How much do you know about Chennai?
It has the second longest beach line, is home to one of the largest IT parks in Asia, has best-in-class healthcare services in the country and is a ‘hot’ real estate market.
Real estate price in posh areas that include Adyar, Boat Club, Poes Garden and Nungambakkam costs as much as ₹20,000- 30,000 per square feet. Areas in the north of Chennai that include Porur, Manali, Ambattur, Mogappair and those in south such as Kelambakkam, Guduvancheri, Sholinganallur, Chromepet, Oragadam and Perumbakkam are areas where people throng to invest in real estate.
Now, look at the facts.
Did you know that in Chennai, Kanchipuram and Thiruvallur district put together there were originally 3,600 lakes? But, today, estimates are that only 3,000 of them exist.
The area of 19 major lakes has shrunk from a total of 1,130 hectares in the 1980s to around 645 hectares in the early 2000s, reducing their storage capacity, according to records of Tamil Nadu’s Water Resources Department.
Sidco nagar in Villivakkam, Valluvar Kottam in Nungambakkam, parts of Mogappair and Avadi, the OMR IT corridor (built on Pallikarnai marsh) and also the private hospital which was in news for death of patients in ICU after flood waters from Adayar river entered it in the recent rains are constructions on flood plains or tank-beds say experts.
Professor S Janakarajan of the Madras Institute of Development Studies, who is an expert on water management and disaster risk reduction, says there has been large scale encroachment of tank beds and drains in the State.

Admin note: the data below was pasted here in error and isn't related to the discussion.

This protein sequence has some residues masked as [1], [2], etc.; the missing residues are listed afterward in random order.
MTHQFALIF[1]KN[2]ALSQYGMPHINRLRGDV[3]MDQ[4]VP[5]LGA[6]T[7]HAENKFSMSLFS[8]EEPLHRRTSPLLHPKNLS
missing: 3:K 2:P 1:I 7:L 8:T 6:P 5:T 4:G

The areas he marked as flood-prone zones include- Velachery and Pallikaranai; Virugambakkam, Vadapalani, and Koyambedu; Kotturpuram, parts of Nandanam, Adyar, Saidapet behind Taluk office (which is a flood plain area), parts of West Mambalam (which was once a tank) and in north-Madras- Villivakkam- Sidco nagar, Madhavaram and Vyasarpadi. Recently, areas close to Buckingham Canal were also flooded because of diversion of Adyar river water, he added.
Young professionals, who have moved into houses in north-Chennai because of its proximity to railway station and those who bought apartments in south-Chennai in recent years after seeing the rapid increase in real estate prices, are now stranded.
Many pockets in south of Chennai are actually deserted now. Though water has receded, residents haven’t moved back. The State is paying a big price for the unplanned urbanisation and absence of proper drainage systems.